De Lijn pulls plug on autonomous bus project in four cities
Flemish public transport company, De Lijn, will not continue with an urban autonomous transport project. The Board of Directors of De Lijn ratified a decision on Wednesday. According to De Lijn, it appears that the market for autonomous transport has not reached the technological development previously announced in recent years.
De Lijn’s decision not to continue with the project, developed with several Flemish partner cities, has been hanging in the air for some time now. In October, the newspaper De Tijd already reported that the company wanted to call off the ambitious project with an autonomous shuttle on a few fixed routes in Antwerp, Leuven, Mechelen, and Genk since it was too complex and expensive. De Lijn did not want to confirm that news at the time.
The initiative came after an experiment about autonomous transport at Brussels Airport, where a self-driving shuttle was used to make its first rides. Tests with the bus are planned by 2020, first passengers would be allowed from 2021. The driver-less bus will take visitors from the national airport to and from the bus stations and the industrial zone at the cargo airport Brucargo.
However, a feasibility study commissioned by De Lijn and the various partner cities now shows that the market for autonomous transport has not evolved sufficiently in recent years. The technological possibilities on offer are not yet performant and reliable enough for complex urban traffic situations. As a result, the project turns out to be considerably more expensive than expected, and the corona crisis is also putting pressure on the budget.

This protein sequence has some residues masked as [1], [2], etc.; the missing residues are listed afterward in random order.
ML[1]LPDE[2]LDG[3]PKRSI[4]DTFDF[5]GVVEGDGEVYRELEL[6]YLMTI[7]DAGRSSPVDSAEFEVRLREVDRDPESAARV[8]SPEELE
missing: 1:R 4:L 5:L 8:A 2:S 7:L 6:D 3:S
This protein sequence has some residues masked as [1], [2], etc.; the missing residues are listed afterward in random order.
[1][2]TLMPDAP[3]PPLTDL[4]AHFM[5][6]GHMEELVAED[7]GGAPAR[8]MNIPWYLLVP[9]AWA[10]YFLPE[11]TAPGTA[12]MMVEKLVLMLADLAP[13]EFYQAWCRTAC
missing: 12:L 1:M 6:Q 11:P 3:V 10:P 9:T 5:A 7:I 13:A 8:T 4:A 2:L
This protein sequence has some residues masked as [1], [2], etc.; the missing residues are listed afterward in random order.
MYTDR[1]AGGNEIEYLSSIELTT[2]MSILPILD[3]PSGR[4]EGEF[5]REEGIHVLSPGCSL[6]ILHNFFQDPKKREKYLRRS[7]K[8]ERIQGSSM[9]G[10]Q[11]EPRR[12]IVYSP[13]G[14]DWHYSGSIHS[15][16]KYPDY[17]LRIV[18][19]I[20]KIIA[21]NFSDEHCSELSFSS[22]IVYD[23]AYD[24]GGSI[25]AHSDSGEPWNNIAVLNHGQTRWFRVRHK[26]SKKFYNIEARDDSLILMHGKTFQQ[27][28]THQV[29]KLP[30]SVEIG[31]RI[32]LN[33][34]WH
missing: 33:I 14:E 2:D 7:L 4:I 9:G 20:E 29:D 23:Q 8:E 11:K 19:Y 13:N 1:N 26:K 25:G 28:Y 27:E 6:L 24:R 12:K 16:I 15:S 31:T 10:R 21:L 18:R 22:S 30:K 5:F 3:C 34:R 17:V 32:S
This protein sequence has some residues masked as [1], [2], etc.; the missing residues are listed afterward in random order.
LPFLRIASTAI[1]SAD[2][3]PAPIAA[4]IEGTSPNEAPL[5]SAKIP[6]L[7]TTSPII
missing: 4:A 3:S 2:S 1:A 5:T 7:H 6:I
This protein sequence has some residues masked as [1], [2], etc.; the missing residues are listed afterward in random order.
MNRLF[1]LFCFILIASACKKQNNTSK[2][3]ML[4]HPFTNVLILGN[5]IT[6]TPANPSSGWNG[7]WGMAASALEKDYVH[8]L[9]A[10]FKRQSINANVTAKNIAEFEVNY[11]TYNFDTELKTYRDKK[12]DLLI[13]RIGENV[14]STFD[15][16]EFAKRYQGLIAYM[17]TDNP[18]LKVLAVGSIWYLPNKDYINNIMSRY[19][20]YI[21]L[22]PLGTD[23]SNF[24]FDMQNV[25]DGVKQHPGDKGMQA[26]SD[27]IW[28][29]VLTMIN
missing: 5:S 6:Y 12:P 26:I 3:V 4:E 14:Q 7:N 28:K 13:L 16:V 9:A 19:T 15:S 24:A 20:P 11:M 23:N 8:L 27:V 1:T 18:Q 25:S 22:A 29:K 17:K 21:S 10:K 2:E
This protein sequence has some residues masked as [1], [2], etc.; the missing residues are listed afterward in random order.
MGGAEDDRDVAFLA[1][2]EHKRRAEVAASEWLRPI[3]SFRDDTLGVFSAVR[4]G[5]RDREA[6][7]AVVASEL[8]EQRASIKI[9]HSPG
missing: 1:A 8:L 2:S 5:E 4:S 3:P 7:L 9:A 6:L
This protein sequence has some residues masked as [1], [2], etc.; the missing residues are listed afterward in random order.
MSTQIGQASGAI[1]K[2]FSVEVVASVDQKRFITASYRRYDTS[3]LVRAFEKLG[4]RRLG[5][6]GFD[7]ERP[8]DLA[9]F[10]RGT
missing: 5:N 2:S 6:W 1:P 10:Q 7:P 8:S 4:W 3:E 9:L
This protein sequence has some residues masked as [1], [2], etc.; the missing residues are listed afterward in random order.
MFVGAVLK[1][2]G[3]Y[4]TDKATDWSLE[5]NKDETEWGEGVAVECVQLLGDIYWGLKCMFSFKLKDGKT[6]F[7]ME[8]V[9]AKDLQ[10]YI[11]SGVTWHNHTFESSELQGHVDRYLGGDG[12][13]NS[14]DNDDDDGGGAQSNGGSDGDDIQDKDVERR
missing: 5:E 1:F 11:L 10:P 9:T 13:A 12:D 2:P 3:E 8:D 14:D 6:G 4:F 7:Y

As a result, De Lijn and partner cities have decided to stop negotiations and not grant the assignment. De Lijn, however, says the entire project was an interesting learning process, and it will use the gained experience for the project at Brussels Airport, which will continue.
According to Director-General Roger Van Kesteloot, De Lijn will continue digitizing its offer and electrifying its fleet. “Today is not the right time to start additional projects of autonomous transport, but we will prepare ourselves for a future in which trail-blazing innovations will allow us to improve the offer for our customers further.”
In other European cities with historical centers, the testing of self-driving shuttles started at the end of last year. Hamburg was one of the first German cities to test autonomous and connected vehicles on a manufacturer-independent course right in the city center. In Helsinki, Gjesdal (Norway), and Tallinn (Estonia), pilots have already started as well.